A US judge has ruled that a section of the law banning polygamy violates religious freedom, which could lead to the practice being decriminalised.
Kody Brown – a member of a fundamentalist Mormon group who, along with his family, features in reality TV show 'Sister Wives' – filed a lawsuit against the state in 2011 after he was forced to fee Utah under threat of being charged with bigamy.
Polygamous marriage is illegal in all 50 states in the US, and though formerly practised by the mainstream Mormon Church, it was outlawed in 1890.
Some breakaway groups, however, including the Apostolic United Brethren of which Brown and his four wives are a part, continued the practice. They believe that it brings exaltation in heaven.
Around 38,000 fundamentalist Mormons are thought to practise or believe in polygamy, most of whom live in Utah.
Until now, it has also been illegal in Utah to legally marry one person and live with others who are considered to be spouses – polygamous Mormon men usually legally marry one woman, and then have 'spiritual' unions with other wives – though this law is rarely enforced.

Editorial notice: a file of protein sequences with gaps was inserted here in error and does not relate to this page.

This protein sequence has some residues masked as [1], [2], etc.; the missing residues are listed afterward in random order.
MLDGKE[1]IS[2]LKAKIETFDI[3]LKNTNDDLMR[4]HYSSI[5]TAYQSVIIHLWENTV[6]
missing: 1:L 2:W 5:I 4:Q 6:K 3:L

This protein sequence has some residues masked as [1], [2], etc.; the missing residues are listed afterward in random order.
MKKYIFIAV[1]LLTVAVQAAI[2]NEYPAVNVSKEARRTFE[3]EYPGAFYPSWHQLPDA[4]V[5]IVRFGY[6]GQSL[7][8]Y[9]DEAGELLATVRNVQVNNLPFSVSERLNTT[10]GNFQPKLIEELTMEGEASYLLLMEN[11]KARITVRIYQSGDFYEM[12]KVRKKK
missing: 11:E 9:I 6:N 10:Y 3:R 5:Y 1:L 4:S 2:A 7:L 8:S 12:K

Last December, district judge Clark Waddoups ruled that Utah law prohibiting this cohabitation is a violation of religious freedom, and he upheld this decision on Wednesday.
Brown has released a statement praising Waddoups' ruling, saying it "brings closure for our family and further reaffirms the right of all families to be free from government abuse."
"While we know that many people do not approve of plural families, it is our family and based on our religious beliefs," Brown continued.
"Just as we respect the personal and religious choices of other families, we hope that in time all of our neighbours and fellow citizens will come to respect our own choices as part of this wonderful country of different faiths and beliefs."
Utah Attorney General Sean Reyes has confirmed that his team are reviewing the ruling. It is expected to be appealed.
Republican Governor Gary Herbert said on Thursday that he disagrees with Waddoups' decision and believes state laws regarding polygamy should be upheld.
"I think it's probably not good policy and good practice for families to have that kind of a situation, so that's my own provincial view of traditional marriage," Herbert said.